Every business that has come through the hard lockdown has learnt a very important truth: communicating internally is as important, if not more vital to survival, than communicating externally.
Any organisation is only as good as its people. We have all heard it, but what does it mean? Good times take care of themselves, but tough times - such as a global pandemic - bring a magnifying glass to the cracks in any organisation.
Certainly, in our network, the businesses that communicated fast and well with their employees were more resilient during the hardest parts of the lockdown. They addressed the fear of job losses and economic turmoil head on. They listened to their staff. They engaged. This culture made sure that when people were forced to work remotely, the landing wasn’t as hard as those that had not spent much time thinking about communicating with their staff.
As businesses look ahead - albeit with a degree of uncertainty about a potential second wave of the virus - investing in a solid internal communications strategy would do wonders for their resilience and staff retention, two vital ingredients to recover from a knock as large as Covid-19.
Invest in employee experience
An employee’s experience involves everything they encounter at their place of work, from the company culture, to the work environment, to the tools they use, all the way through to skills training and career prospects. In order to build an authentic employee experience beyond merely a notice board of important meetings or events, a company needs to tactfully merge classic HR functions such as onboarding, upskilling and job notices, with company news and letters from the CEO.
This doesn’t mean everyone’s devices should be spammed all the time! Much like we craft external communication strategies for specific audiences for specific campaigns, a company should be asking how they personalise their internal communications, so that the right message reaches the intended audience.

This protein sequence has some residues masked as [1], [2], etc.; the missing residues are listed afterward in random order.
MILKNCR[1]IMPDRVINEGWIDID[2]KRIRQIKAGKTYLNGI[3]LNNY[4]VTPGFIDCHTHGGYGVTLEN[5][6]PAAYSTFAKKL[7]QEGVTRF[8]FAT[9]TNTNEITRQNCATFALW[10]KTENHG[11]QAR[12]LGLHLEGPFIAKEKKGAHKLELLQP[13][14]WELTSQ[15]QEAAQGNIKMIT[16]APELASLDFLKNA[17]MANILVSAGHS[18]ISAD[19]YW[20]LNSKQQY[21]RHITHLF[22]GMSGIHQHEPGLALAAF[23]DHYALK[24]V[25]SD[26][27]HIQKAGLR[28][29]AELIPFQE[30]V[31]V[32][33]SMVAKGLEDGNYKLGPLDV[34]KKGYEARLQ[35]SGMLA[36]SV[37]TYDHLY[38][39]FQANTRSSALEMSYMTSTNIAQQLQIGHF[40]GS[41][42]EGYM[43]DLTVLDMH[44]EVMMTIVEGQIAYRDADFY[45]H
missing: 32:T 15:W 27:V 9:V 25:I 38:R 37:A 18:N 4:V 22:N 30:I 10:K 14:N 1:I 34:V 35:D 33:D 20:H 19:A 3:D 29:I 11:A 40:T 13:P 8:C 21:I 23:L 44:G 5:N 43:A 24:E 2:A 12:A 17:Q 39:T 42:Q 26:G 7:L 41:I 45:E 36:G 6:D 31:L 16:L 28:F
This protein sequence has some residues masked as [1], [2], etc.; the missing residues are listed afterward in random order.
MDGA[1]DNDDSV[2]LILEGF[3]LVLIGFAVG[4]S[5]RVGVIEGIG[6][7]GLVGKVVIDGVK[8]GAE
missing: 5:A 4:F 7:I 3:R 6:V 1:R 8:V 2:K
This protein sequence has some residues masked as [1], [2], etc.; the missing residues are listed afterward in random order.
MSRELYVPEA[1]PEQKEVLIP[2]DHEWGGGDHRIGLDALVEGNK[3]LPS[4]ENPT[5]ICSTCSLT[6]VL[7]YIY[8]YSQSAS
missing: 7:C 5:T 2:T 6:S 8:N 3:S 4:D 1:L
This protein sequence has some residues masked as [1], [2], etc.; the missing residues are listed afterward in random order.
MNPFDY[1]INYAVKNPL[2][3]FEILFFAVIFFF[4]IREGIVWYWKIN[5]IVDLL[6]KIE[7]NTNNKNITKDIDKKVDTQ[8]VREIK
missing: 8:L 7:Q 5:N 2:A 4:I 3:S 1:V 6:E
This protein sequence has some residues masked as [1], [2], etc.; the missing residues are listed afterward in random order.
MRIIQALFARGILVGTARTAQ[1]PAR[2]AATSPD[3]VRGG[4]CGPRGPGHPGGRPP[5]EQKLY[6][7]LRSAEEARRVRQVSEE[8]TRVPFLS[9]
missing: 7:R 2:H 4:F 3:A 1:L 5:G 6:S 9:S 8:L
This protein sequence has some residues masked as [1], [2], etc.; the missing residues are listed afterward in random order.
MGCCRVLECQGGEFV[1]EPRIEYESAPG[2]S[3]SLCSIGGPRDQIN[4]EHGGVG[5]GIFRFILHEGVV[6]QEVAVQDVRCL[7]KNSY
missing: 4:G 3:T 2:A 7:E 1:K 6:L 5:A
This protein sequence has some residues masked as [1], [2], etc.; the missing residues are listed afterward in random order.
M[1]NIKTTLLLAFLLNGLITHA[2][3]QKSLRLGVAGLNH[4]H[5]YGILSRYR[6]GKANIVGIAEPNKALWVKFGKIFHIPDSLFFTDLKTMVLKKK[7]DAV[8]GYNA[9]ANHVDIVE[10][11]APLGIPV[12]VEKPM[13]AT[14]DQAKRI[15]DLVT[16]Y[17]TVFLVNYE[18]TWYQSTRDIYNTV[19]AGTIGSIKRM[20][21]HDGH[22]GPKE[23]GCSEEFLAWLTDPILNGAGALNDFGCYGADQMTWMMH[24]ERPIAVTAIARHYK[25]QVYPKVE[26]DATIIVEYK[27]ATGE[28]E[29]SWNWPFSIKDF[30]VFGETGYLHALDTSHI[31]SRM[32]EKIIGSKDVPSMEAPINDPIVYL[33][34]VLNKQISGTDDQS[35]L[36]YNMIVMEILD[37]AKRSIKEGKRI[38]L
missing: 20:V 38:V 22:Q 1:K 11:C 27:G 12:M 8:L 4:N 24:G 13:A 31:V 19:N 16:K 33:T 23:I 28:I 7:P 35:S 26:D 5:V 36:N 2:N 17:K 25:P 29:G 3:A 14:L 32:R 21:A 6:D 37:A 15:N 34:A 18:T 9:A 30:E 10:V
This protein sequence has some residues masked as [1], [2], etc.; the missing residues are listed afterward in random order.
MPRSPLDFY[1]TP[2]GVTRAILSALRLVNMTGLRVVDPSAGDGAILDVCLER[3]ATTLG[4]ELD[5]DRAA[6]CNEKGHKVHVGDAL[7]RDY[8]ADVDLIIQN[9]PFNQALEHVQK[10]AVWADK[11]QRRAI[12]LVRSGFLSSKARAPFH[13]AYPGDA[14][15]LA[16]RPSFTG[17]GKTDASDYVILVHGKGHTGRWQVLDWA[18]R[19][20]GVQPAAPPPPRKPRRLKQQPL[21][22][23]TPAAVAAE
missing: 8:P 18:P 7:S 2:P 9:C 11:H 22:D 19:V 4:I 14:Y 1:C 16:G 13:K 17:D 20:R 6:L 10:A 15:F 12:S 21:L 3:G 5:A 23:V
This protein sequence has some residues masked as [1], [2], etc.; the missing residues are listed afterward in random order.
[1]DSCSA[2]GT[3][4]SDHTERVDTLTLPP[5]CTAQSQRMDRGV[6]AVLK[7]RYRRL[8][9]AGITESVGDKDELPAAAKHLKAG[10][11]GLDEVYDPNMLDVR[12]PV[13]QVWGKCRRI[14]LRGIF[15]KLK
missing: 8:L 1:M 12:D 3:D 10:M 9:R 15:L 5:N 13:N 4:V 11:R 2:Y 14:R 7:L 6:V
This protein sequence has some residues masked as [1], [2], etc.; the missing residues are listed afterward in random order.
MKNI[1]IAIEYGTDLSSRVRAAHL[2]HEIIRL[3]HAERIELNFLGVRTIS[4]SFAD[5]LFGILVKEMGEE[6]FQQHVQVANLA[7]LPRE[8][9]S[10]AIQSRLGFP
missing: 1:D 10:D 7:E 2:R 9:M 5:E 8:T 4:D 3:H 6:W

Have companies considered that their employees are people just like their customers? One needs to tell compelling stories in order to get engagement, and this means that a thoroughly planned internal communications strategy will include video, infographics, podcasts, emails and texts, among more. People are busy - just because the communication is flagged “business”, it still needs to fight for attention. Every business will have a mix of generations that consume their media in different ways.
The company's values should underpin everything - there is no use having a great values board in the lobby without it resonating with the workforce. How are companies profiling or celebrating staff that embody these values? How does the business communicate in relation to these values? Remember, it is a business’s values that will steer and guide it out of crises, and enable it to soar in the good times.
There is little point in spending the greatest energy possible on crafting highly strategic and impactful communications for your customers and forgetting about your employees. Of course the customers need the investment, but your staff are the engine and the drivers of your business. If they don’t show up, you risk breaking trust with broken promises to your customers.
A solid internal communications plan is one of the best investments a company can make, especially when it’s time to rebound from a crisis and you need all hands on deck. If you’d like to brainstorm a few ideas, give us a call: it is incredibly exciting what businesses are doing, and which platforms they are using, to take their self-talk to the next level.